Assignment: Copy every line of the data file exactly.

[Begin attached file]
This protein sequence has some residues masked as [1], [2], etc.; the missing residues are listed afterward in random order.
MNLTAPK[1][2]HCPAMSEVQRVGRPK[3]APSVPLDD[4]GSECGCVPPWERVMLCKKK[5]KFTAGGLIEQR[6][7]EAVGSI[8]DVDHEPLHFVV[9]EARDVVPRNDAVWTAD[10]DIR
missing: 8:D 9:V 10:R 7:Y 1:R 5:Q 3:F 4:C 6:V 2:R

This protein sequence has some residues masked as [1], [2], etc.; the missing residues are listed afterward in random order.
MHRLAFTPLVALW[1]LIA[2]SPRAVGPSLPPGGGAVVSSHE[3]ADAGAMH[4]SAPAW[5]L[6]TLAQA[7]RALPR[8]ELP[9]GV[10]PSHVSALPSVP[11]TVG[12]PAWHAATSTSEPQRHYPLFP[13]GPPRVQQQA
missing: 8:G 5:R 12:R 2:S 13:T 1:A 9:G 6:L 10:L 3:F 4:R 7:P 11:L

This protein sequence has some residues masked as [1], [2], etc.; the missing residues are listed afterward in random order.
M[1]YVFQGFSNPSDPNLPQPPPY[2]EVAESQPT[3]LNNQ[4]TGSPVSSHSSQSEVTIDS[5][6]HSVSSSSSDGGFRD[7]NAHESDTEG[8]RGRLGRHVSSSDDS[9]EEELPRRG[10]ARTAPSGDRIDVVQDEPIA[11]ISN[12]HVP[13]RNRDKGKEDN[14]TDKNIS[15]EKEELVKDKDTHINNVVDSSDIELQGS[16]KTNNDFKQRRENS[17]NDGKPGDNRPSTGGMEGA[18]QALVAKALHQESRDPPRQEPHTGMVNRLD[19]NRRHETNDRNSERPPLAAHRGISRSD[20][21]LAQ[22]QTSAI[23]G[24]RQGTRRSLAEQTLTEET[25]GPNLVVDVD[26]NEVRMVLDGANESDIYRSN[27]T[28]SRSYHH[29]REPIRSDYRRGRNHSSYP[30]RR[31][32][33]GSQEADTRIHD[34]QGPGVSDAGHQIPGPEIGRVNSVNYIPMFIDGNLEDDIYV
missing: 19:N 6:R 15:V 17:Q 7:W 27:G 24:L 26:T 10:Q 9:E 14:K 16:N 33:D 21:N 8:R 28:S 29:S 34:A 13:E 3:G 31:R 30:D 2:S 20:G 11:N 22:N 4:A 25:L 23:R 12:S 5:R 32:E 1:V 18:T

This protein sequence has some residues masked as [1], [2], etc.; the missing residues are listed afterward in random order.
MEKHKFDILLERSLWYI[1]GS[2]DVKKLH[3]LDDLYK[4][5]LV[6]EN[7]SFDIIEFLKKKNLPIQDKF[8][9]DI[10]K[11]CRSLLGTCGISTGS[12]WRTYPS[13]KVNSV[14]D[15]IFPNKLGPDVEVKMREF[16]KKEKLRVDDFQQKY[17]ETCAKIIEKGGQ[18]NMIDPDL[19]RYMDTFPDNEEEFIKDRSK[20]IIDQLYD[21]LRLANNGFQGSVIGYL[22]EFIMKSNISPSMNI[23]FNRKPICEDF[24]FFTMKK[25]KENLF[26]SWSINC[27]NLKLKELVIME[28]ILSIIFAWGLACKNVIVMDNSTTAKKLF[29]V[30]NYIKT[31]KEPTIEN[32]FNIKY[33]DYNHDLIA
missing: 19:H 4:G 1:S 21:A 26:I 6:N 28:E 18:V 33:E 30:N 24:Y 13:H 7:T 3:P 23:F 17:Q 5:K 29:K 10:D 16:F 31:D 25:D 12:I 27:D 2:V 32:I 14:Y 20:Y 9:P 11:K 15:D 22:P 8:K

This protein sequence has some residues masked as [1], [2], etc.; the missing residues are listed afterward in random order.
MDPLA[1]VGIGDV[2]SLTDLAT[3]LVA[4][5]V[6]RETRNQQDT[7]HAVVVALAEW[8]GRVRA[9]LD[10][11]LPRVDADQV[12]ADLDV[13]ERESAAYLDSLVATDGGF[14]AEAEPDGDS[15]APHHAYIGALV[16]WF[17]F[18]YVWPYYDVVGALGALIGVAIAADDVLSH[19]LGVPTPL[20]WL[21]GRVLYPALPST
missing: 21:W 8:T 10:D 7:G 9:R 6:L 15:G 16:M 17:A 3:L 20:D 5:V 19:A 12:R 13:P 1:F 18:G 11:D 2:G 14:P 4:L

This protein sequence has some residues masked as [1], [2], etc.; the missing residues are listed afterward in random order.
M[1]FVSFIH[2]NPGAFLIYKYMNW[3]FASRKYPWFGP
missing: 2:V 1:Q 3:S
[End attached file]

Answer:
This protein sequence has some residues masked as [1], [2], etc.; the missing residues are listed afterward in random order.
MNLTAPK[1][2]HCPAMSEVQRVGRPK[3]APSVPLDD[4]GSECGCVPPWERVMLCKKK[5]KFTAGGLIEQR[6][7]EAVGSI[8]DVDHEPLHFVV[9]EARDVVPRNDAVWTAD[10]DIR
missing: 8:D 9:V 10:R 7:Y 1:R 5:Q 3:F 4:C 6:V 2:R

This protein sequence has some residues masked as [1], [2], etc.; the missing residues are listed afterward in random order.
MHRLAFTPLVALW[1]LIA[2]SPRAVGPSLPPGGGAVVSSHE[3]ADAGAMH[4]SAPAW[5]L[6]TLAQA[7]RALPR[8]ELP[9]GV[10]PSHVSALPSVP[11]TVG[12]PAWHAATSTSEPQRHYPLFP[13]GPPRVQQQA
missing: 8:G 5:R 12:R 2:S 13:T 1:A 9:G 6:L 10:L 3:F 4:R 7:P 11:L

This protein sequence has some residues masked as [1], [2], etc.; the missing residues are listed afterward in random order.
M[1]YVFQGFSNPSDPNLPQPPPY[2]EVAESQPT[3]LNNQ[4]TGSPVSSHSSQSEVTIDS[5][6]HSVSSSSSDGGFRD[7]NAHESDTEG[8]RGRLGRHVSSSDDS[9]EEELPRRG[10]ARTAPSGDRIDVVQDEPIA[11]ISN[12]HVP[13]RNRDKGKEDN[14]TDKNIS[15]EKEELVKDKDTHINNVVDSSDIELQGS[16]KTNNDFKQRRENS[17]NDGKPGDNRPSTGGMEGA[18]QALVAKALHQESRDPPRQEPHTGMVNRLD[19]NRRHETNDRNSERPPLAAHRGISRSD[20][21]LAQ[22]QTSAI[23]G[24]RQGTRRSLAEQTLTEET[25]GPNLVVDVD[26]NEVRMVLDGANESDIYRSN[27]T[28]SRSYHH[29]REPIRSDYRRGRNHSSYP[30]RR[31][32][33]GSQEADTRIHD[34]QGPGVSDAGHQIPGPEIGRVNSVNYIPMFIDGNLEDDIYV
missing: 19:N 6:R 15:V 17:Q 7:W 27:G 24:L 26:T 10:Q 9:E 14:K 16:N 33:D 21:N 8:R 28:S 29:S 34:A 13:E 3:G 31:R 30:D 2:S 20:G 11:N 22:N 4:A 25:L 23:R 12:S 5:R 32:E 1:V 18:T

This protein sequence has some residues masked as [1], [2], etc.; the missing residues are listed afterward in random order.
MEKHKFDILLERSLWYI[1]GS[2]DVKKLH[3]LDDLYK[4][5]LV[6]EN[7]SFDIIEFLKKKNLPIQDKF[8][9]DI[10]K[11]CRSLLGTCGISTGS[12]WRTYPS[13]KVNSV[14]D[15]IFPNKLGPDVEVKMREF[16]KKEKLRVDDFQQKY[17]ETCAKIIEKGGQ[18]NMIDPDL[19]RYMDTFPDNEEEFIKDRSK[20]IIDQLYD[21]LRLANNGFQGSVIGYL[22]EFIMKSNISPSMNI[23]FNRKPICEDF[24]FFTMKK[25]KENLF[26]SWSINC[27]NLKLKELVIME[28]ILSIIFAWGLACKNVIVMDNSTTAKKLF[29]V[30]NYIKT[31]KEPTIEN[32]FNIKY[33]DYNHDLIA
missing: 19:H 4:G 1:S 21:A 26:I 6:N 28:E 18:V 33:E 30:N 24:Y 13:H 7:T 3:P 23:F 17:Q 5:K 29:K 10:D 16:F 31:D 25:D 12:I 27:D 2:V 32:I 14:Y 20:Y 9:P 11:K 15:D 22:P 8:K

This protein sequence has some residues masked as [1], [2], etc.; the missing residues are listed afterward in random order.
MDPLA[1]VGIGDV[2]SLTDLAT[3]LVA[4][5]V[6]RETRNQQDT[7]HAVVVALAEW[8]GRVRA[9]LD[10][11]LPRVDADQV[12]ADLDV[13]ERESAAYLDSLVATDGGF[14]AEAEPDGDS[15]APHHAYIGALV[16]WF[17]F[18]YVWPYYDVVGALGALIGVAIAADDVLSH[19]LGVPTPL[20]WL[21]GRVLYPALPST
missing: 21:W 8:T 10:D 7:G 9:R 6:L 15:G 16:M 17:A 3:L 20:D 5:V 19:A 12:R 13:P 1:F 18:G 11:D 2:G 14:P 4:L

This protein sequence has some residues masked as [1], [2], etc.; the missing residues are listed afterward in random order.
M[1]FVSFIH[2]NPGAFLIYKYMNW[3]FASRKYPWFGP
missing: 2:V 1:Q 3:S